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Wick (Cordova): Week 3 – 5 April

This week I turned on the radio news to hear an interviewee earnestly declare, “We need to do a full spectrum analysis of the threat landscape”. (I’m afraid I don’t know who the speaker was or what he was talking about, as I was laughing so hard I missed the rest.) But I mean to say: seriously? I now picture two soldiers standing in a field:

Officer: We need to do a full spectrum analysis of the threat landscape, Jenkins.
Soldier: Yes, sir, I did that earlier, sir. It’s green.
Officer: Ah, you mean it’s safe?
Soldier: No, sir, I mean it’s green. It’s a field. With, what’s the word I’m looking for, grass.
Officer: Not the landscape landscape, you idiot! I’m talking about the threat landscape.
Soldier: Threat, sir? It’s a field. Short of slipping on a cowpat I hardly think—
Officer (smugly pointing): Oh, yes? And what do you call those things if they’re not a threat?
Soldier (squinting): Sheep, sir.
Officer: Sheep?
Soldier: Yes, sir. Ovis aries: quadrupedal ruminants, members of the order Artiodactyla. Rather famous, in fact, sir, for not actually posing what you might call a threat.
Officer: But some of them have got horns, man!
Soldier: Still sheep, sir.
Officer: It could be a cunning disguise—wolf in sheep’s clothing, mutton dressed as lamb. You can’t trust the little beggars.
Soldier: I think you’ll find those are idioms, sir. Figures of speech. Not actual behaviour of sheep.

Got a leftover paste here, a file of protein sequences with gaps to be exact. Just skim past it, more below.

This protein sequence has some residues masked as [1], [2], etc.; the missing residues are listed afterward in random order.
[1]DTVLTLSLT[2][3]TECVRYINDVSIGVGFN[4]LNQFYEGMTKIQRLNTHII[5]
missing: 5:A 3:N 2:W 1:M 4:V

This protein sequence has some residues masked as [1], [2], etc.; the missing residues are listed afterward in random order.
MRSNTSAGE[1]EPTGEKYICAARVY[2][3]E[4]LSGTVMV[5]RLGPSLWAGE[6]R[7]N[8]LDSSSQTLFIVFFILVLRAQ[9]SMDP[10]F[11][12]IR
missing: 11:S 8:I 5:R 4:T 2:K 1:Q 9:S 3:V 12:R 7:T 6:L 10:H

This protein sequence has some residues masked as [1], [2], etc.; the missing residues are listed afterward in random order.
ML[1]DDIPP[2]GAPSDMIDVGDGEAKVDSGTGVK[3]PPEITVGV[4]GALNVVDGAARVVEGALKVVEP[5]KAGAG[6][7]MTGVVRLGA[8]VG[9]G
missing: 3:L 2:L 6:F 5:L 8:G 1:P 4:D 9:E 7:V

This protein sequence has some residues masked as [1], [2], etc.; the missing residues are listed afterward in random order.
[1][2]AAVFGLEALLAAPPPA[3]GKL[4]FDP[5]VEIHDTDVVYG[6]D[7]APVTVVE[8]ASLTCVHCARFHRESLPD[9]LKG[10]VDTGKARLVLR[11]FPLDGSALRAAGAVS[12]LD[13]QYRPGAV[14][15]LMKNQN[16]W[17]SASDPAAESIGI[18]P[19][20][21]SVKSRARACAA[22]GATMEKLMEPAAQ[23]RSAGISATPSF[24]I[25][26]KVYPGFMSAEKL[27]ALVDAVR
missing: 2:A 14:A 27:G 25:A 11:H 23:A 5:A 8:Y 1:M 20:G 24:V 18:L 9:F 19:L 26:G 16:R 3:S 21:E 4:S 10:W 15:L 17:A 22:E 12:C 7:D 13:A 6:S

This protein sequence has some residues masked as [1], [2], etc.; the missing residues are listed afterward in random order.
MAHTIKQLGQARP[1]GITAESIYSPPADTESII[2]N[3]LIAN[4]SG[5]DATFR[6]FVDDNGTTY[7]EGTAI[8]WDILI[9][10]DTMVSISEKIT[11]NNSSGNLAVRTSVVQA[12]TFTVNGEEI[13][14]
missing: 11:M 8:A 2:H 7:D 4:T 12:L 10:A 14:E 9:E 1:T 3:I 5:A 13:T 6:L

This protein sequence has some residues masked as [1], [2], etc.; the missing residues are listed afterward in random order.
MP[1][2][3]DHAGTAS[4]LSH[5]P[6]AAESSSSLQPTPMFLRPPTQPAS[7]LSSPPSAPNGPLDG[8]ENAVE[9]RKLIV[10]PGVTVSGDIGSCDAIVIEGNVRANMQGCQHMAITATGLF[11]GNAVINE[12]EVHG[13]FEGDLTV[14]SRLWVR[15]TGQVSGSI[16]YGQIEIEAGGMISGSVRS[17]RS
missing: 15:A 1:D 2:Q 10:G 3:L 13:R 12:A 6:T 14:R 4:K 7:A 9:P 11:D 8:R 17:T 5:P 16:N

Officer (looking sombrely into the distance): My mother was killed by a sheep.
Soldier: By a sheep?
Officer: Yes, somehow it got behind the wheel of a Land Rover, and—
Soldier: Say no more, sir, targeting the rocket launcher directly, sir…

Fulmar on the cliffs

In parish notices we have two new ganseys to celebrate this week. The first is from Kate, a Hebridean-inspired pattern combination of her own, with cables set against a moss stitch background, trees and zigzags on the sleeves, set above an open diamond border, with another diagonal striped border abutting the ribbing and the cuffs. The other comes courtesy of Ruth, also her own combination of a broad central chevron, and double cables and open diamonds flanked with betty martin, set above a distinctive wavy border. Both of these splendid ganseys show what you can do with the toolbox of patterns handed down to us, how you can adapt and recombine them into something original and unique. Warmest congratulations to Kate and Ruth!